Yesterday I wrote about two shows, one a play and one a musical, that initially failed, which then went on much later to far greater success. Even though you can always say "If at first you don't succeed ..." few shows ever get these much-sought after second chances.
One tale worth telling is that of Terrence McNally's Broadway, Broadway, which closed out of town in Philadelphia in 1978. McNally was then (as he is now) a respected playwright of diverse dramas and comedies. Broadway, Broadway was a farcical one-set play that took place in the Upper East Side town house of a producer on the opening night of her latest show, which will turn out to be a flop in front of our eyes. Comedic mayhem ensues. If the plot sounds familiar, it's because the show would later appear on Broadway in 2014, where it was met with critical hurrahs and hoorays (and tremendous box office), retitled and recast as It's Only a Play.
But let's not get ahead of ourselves. This was one long and bumpy ride.
Broadway, Broadway was directed by McNally's longtime collaborator, the actor-director Robert Drivas. The 1978 cast gathered was a really good one, led by Geraldine Page as the producer, James Coco as an actor who has abandoned New York for Hollywood, and Richard Backus as the playwright. Though there was an earlier production on Long Island, many kinks still needed to be ironed out, and the production fell short of the mark. Variety wrote: "Terrence McNally has offered a variation on 'the play-within-the-play' with 'the flop-within-the-flop.'" Others called it "a disaster," and "It's a 36-pound Butterball with all the trimmings" and "All Broadway, Broadway needs is a new script." And that was all it took for the play to cancel its scheduled opening at the Eugene O'Neill Theatre and for it to fold in Philly (I vividly recall seeing the marquee when it was up and ready).
James Coco and Geraldine Page.
Four years later, and retitled It's Only a Play, a reworked and remounted version opened Off-Off-Broadway, this time directed by Paul Benedict, someone who McNally had previously cast in one of his best comedies, Bad Habits. The cast included British screen actress Frances Cuka and Paul Guilfoyle (later of TV’s CSI and The Good Fight). Happily, it was received a lot better than it was in Philadelphia. In fact, the response to the new version was so good it allowed for McNally to twist the arm of his very good friend James Coco, re-upping him by way of another rewrite (again four years later) to repeat his role. Thus It's Only a Play opened for a second time in New York at the old Manhattan Theatre Club space on East 73rd Street in an Off-Broadway production directed by John Tillinger. This had an even better critical reception, but since no one stepped forward with the financing to move it to Broadway house, it ended its limited run as scheduled in January, 1986. In addition to Coco, the cast included Christine Baranski as the producer and Joanna Gleason as the play-within-a-play's "star" actress.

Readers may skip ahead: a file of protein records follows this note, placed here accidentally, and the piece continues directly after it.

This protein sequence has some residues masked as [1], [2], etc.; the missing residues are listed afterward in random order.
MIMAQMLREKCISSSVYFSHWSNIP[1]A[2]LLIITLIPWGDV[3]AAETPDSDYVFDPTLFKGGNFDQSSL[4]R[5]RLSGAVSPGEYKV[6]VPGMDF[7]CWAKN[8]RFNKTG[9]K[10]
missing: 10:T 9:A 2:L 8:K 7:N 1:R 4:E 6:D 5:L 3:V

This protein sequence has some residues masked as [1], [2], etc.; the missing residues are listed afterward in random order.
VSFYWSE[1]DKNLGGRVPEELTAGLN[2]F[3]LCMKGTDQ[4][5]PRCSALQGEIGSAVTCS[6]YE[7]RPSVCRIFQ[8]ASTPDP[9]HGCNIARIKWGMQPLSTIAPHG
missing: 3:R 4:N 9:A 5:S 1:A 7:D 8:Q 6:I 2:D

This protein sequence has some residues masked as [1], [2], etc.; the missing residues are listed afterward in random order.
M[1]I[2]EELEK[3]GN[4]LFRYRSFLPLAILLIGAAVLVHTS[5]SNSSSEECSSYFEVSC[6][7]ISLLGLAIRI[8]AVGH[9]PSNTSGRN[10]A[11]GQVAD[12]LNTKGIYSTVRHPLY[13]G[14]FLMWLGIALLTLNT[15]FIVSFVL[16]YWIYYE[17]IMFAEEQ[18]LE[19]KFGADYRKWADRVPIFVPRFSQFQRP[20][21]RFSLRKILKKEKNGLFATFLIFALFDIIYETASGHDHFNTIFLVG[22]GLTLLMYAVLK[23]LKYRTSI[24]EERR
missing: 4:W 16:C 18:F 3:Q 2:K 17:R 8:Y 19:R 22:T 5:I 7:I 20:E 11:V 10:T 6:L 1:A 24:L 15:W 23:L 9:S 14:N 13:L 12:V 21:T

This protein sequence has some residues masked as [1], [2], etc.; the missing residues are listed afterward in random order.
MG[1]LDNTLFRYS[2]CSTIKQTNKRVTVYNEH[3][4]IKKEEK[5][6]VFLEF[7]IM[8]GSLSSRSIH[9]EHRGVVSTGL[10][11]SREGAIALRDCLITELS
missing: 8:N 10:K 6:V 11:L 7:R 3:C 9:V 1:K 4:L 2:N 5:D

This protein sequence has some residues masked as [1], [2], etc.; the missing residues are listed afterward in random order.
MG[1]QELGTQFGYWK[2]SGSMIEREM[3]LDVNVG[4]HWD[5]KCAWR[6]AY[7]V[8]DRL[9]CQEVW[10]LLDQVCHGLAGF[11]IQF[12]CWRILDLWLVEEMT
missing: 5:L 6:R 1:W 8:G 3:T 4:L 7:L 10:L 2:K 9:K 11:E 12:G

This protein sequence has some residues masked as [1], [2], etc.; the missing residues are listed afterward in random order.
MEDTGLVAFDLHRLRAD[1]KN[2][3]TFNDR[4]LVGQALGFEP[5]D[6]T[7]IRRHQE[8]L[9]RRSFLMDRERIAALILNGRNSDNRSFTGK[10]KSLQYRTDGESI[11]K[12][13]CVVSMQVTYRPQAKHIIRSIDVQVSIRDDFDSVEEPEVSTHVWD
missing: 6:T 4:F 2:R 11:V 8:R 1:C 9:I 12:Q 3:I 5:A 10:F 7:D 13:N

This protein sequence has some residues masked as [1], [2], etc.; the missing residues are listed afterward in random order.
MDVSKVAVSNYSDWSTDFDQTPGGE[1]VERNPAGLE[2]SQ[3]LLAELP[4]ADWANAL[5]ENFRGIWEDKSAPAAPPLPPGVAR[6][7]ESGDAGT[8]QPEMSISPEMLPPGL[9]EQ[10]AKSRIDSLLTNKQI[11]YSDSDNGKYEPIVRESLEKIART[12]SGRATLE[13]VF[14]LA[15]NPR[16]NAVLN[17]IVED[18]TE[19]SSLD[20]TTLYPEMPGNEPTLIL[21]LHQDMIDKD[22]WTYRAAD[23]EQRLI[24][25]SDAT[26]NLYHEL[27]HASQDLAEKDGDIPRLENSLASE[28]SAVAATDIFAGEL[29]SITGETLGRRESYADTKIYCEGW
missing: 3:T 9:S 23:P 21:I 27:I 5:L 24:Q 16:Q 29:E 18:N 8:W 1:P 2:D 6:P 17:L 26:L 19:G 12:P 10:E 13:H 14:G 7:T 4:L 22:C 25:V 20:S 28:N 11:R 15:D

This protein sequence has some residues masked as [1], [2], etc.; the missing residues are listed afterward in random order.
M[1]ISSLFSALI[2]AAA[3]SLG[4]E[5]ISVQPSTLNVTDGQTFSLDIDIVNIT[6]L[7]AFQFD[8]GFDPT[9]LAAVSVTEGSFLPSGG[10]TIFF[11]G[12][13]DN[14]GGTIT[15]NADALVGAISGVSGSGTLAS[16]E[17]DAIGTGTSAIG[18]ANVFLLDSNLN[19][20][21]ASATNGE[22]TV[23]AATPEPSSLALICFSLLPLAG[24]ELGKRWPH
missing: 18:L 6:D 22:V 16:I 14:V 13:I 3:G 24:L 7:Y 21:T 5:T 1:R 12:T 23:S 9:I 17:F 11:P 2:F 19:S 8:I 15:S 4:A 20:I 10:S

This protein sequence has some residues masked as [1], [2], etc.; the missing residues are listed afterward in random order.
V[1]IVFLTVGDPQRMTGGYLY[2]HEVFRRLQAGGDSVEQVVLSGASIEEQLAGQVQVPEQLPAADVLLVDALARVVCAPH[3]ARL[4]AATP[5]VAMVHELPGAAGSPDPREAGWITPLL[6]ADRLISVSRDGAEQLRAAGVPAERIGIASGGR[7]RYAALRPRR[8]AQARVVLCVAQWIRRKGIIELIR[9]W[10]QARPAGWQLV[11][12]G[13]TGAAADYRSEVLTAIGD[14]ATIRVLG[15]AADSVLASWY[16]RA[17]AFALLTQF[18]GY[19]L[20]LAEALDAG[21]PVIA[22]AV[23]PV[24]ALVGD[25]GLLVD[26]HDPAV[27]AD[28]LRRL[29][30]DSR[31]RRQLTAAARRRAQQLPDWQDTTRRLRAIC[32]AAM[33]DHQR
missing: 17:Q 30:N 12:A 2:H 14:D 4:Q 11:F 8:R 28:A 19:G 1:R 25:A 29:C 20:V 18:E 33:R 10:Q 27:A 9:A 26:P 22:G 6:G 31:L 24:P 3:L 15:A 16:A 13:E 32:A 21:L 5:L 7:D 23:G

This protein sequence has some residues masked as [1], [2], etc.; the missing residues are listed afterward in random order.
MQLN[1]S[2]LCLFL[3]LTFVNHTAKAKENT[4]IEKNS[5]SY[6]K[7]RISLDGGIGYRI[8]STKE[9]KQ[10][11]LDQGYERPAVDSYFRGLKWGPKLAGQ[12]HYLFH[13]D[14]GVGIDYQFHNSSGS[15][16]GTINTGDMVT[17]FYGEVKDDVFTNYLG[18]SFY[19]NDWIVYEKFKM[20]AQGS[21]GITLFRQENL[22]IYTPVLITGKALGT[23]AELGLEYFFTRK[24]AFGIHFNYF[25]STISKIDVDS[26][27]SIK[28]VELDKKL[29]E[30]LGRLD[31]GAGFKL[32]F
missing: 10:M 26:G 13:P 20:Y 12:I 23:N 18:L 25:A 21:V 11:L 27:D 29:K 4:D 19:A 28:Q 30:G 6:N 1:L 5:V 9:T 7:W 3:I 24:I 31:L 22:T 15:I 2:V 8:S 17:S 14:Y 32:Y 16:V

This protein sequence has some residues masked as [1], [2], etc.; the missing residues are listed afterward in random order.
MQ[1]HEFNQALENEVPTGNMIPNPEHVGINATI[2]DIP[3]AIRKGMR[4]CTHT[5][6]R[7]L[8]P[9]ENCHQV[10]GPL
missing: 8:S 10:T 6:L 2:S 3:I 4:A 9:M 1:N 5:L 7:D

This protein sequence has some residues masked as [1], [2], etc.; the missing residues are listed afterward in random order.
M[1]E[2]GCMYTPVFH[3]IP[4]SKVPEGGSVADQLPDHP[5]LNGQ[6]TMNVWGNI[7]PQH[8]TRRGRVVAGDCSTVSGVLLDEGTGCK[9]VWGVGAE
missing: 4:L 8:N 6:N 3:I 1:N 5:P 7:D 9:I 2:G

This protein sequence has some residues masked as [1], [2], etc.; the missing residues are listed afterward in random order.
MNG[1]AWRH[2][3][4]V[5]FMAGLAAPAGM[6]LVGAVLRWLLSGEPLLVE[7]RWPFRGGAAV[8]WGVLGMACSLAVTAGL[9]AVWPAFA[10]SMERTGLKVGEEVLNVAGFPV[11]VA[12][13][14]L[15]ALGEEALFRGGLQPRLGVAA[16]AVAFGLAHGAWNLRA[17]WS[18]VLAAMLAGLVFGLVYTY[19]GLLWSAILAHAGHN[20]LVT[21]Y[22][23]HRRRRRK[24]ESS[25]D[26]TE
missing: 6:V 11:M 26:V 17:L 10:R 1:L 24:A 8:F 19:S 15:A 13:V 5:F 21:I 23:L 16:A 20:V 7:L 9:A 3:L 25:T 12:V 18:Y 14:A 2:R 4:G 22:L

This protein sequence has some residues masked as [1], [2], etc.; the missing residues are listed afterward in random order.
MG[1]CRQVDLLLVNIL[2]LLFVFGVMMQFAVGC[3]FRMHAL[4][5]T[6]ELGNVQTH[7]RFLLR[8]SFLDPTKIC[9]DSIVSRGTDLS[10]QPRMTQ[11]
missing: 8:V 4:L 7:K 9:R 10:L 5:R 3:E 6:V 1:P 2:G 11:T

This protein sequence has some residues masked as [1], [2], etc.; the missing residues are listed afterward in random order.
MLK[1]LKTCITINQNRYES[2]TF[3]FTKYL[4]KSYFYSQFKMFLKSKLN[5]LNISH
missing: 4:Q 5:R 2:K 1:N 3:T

But that didn't mark the end for it It's Only a Play. Six years later, Los Angeles audiences were treated to a 1992 production (yet again revised and again directed by Tillinger). The cast for this one was extraordinary with Charles Nelson Reilly taking on the Coco role, Dana Ivey as the producer, Željko Ivanek as the playwright, and Paul Benedict (who had directed production #2) as a theatre critic. In addition, the company boasted such comedic heavyweights as Eileen Brennan, Doris Roberts and a pre-Frasier David Hyde Pierce. I saw it and thought it was hilarious, if a little uneven.